Friday, December 14, 2007

Permalancers, Unite!

My take on the Viacom walkout, for The

Viacom, a Fortune 500 media company, had $11.5 billion in revenue last year. It includes the hip, youth-oriented cable networks MTV, VH1, Comedy Central and Nickelodeon. But the cachet of these names on a young college graduate's résumé is not matched by the way the company treats its workers.

Like scores of companies in the media industry and elsewhere, Viacom has increasingly shifted to workers who are not regular, salaried employees--both true freelancers and "permalancers." The term refers to those who may work full-time for several years--with duties, hours, and responsibilities very similar to regular employees--yet who are classified as temporary employees or independent contractors and do not receive the same recognition as regular employees.


Anonymous said...

$11.5 B in revenues does not justify anything. It's profits that would justify your theory of corporate impropriety.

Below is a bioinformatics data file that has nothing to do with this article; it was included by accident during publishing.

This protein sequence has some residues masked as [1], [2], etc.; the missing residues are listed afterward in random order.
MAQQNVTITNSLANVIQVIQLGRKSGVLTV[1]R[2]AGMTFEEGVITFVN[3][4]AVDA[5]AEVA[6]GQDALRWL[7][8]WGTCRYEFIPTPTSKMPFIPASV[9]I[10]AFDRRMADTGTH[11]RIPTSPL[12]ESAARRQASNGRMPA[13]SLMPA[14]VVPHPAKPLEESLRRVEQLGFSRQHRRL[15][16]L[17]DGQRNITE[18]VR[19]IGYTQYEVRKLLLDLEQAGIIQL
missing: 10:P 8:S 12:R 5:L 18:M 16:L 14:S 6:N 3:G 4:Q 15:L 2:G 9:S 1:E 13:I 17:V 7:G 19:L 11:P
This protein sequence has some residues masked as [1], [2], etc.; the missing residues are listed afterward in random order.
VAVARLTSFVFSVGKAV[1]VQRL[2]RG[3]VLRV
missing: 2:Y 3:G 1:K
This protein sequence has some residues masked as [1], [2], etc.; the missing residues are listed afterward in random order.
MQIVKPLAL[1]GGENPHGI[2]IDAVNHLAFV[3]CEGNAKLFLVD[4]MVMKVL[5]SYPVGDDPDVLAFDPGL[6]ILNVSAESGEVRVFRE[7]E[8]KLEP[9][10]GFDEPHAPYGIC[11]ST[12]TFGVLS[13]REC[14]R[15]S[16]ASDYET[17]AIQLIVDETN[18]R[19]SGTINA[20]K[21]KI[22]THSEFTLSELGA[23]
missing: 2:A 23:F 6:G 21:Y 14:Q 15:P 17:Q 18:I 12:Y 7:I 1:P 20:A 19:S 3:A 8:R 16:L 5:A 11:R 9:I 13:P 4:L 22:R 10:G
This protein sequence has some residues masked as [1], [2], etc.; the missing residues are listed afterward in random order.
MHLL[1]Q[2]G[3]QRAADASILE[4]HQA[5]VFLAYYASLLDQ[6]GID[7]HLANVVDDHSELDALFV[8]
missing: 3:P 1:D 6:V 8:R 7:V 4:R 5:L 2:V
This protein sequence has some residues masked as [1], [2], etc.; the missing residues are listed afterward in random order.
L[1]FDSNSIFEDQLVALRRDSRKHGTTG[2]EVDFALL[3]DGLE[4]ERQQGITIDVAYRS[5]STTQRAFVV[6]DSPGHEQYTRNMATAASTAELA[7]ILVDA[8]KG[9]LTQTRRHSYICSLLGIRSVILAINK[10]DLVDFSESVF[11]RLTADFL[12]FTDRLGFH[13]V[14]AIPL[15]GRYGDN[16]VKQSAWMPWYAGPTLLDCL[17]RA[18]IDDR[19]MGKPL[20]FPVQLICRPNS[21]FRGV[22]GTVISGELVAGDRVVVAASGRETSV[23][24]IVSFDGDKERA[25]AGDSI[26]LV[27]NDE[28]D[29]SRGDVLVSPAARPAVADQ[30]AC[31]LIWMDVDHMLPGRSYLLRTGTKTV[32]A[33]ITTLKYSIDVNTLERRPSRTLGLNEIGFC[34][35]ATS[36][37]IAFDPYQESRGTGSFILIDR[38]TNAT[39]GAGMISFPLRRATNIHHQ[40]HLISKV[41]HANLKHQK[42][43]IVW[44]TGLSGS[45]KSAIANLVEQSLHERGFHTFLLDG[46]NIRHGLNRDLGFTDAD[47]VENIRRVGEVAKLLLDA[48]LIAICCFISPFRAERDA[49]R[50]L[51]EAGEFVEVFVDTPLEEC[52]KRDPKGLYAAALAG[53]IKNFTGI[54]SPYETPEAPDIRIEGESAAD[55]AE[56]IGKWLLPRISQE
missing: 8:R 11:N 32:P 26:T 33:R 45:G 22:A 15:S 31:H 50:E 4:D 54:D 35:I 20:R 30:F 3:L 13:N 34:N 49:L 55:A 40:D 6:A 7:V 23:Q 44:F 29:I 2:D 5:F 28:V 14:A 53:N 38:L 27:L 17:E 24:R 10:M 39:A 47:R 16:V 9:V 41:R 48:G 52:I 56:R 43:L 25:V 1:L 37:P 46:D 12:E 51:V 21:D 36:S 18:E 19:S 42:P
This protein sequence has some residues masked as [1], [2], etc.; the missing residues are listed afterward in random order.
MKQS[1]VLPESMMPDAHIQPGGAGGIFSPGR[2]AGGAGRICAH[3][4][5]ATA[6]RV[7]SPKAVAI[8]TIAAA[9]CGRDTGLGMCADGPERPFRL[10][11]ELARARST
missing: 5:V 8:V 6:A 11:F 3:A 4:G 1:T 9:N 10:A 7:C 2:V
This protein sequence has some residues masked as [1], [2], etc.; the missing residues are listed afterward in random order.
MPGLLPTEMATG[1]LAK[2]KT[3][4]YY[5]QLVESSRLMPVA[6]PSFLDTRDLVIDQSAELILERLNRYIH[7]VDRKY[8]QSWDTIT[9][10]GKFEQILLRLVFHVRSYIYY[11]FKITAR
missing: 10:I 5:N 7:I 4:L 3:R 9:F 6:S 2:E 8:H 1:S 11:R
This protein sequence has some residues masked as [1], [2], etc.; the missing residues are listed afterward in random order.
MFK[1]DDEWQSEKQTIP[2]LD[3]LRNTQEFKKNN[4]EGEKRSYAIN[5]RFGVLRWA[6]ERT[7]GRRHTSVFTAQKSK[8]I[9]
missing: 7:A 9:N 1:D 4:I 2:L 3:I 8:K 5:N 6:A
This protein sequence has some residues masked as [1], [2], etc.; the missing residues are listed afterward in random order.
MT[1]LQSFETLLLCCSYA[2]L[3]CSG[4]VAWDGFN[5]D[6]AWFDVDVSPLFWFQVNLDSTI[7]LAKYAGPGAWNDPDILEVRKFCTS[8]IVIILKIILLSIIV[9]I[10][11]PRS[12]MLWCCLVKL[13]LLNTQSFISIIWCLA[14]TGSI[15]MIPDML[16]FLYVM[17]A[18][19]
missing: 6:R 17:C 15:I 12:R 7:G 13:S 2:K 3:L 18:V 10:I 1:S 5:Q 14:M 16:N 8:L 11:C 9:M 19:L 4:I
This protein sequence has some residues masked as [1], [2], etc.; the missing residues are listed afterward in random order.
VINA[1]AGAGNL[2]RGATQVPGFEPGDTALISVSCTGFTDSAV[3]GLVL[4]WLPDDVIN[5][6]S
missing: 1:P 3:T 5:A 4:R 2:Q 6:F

Their profits were a much less impressive $1.5 B. That's a 13% profit margin. Not exactly fat cats exploiting the working class.

Don't get me wrong, I agree with you that employers should take care of their workers. I just think you're making your point in a way that intentionally creates the wrong perception. Something I'm sure they teach you in journalism classes.

James Geluso said...

A 13 percent profit margin is fantastic in most lines of business. It'd be unacceptable in most newspapers, but businesses like grocers and building contractors run razor-thin margins. Certainly having a billion and a half to parcel out to investors means they can trim some of that away for health benefits.

Anonymous said...

I think you're reading into it an argument that's not there. The revenue figure simply gives an idea of the size of the company, which should give an idea of how prevalent these practices are and why we should pay attention to what's going on with the workforce at one company. That's why she talks about the importance of media industry to New York's economy.